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Hedge Funds Hacked into Bank of England Briefings to Gain Financial Advantage

High-speed traders could have received a vital advantage over the rest of the market by listening to the audio of the Bank of England’s press conferences a few seconds before the official broadcast.

High-speed traders could have received a vital advantage over the rest of the market by listening to the audio of the Bank of England’s press conferences a few seconds before the official broadcast.

Hedge funds have hacked into briefings from the Bank of England ahead of the rest of the market in an attempt to make a quick profit.

High-speed traders could have received a vital advantage over the rest of the market by listening to the audio of the Bank of England’s press conferences a few seconds before the official broadcast.

Press reports revealed that hedge funds had gained access to the audio feed of the Bank of England press conferences up to eight seconds before live broadcasts, because video takes longer to buffer.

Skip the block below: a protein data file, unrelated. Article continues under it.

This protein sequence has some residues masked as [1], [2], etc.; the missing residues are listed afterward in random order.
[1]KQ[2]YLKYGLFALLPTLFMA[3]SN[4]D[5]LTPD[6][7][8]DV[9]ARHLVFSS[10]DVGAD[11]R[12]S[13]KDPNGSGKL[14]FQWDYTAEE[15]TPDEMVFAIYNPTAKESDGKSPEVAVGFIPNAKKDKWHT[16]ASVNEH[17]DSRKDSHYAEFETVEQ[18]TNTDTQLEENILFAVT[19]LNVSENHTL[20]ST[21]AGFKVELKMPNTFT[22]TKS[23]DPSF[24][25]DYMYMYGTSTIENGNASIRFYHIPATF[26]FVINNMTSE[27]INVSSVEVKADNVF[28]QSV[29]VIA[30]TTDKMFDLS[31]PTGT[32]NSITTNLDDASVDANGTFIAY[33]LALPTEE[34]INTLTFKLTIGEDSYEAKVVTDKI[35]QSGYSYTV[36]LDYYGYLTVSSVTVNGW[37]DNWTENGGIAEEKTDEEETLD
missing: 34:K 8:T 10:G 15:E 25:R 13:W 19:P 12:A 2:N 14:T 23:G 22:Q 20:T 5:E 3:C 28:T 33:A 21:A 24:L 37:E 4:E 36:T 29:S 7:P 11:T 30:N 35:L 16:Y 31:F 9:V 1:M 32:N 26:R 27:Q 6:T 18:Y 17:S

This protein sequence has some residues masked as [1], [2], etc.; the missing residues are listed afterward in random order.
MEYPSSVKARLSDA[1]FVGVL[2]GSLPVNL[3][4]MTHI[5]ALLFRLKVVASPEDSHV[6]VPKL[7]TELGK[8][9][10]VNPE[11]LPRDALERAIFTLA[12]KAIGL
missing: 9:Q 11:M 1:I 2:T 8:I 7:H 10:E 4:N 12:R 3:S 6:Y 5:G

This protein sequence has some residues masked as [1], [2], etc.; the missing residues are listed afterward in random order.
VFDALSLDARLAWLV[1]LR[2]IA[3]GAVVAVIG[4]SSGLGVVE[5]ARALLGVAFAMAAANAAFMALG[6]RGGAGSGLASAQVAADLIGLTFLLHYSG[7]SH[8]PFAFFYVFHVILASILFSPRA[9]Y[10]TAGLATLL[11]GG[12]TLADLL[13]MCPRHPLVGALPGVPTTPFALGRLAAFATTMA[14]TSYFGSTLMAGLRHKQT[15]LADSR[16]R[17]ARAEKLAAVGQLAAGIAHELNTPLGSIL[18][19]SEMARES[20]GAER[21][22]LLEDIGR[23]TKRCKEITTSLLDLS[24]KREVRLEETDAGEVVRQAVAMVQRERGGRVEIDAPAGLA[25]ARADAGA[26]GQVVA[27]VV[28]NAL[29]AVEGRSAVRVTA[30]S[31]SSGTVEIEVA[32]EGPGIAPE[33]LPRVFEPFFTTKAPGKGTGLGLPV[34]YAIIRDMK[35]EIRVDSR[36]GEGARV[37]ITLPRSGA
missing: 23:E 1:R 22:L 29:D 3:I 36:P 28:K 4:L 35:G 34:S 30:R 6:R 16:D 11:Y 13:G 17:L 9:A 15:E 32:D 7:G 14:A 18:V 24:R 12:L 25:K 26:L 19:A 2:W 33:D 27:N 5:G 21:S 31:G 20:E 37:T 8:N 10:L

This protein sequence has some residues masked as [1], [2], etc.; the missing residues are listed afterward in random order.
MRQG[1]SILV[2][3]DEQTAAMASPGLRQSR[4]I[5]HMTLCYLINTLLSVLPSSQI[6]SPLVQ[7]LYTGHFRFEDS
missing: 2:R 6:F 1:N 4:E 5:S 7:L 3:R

Following an internal investigation, the Bank confirmed that a third party supplier “misused” an audio feed of certain of the Bank press conferences since earlier this year. The audio was installed to serve as a back-up in case the video failed.

The Bank called the practice “wholly unacceptable” and said that it has referred the case to the Financial Conduct Authority regulator. The Bank disabled the unnamed third party supplier’s access. Bloomberg provides the main video feed.

Gaining access to England financial regulator’s press conferences seconds ahead of the market can be highly lucrative to high-speed traders, many of whom invest in the technology that would allow them to execute thousands of transactions in the fraction of a second. The governor Mark Carney’s comments often move the value of the pound and gilts.

According to the investigation, first reported in The Times, the problem has been ongoing since the start of the year. The third party supplier had passed the audio to one of its other companies, which sold it through a market news service that charged £2,500-5,000 a press conference per each client on top of a subscription fee.

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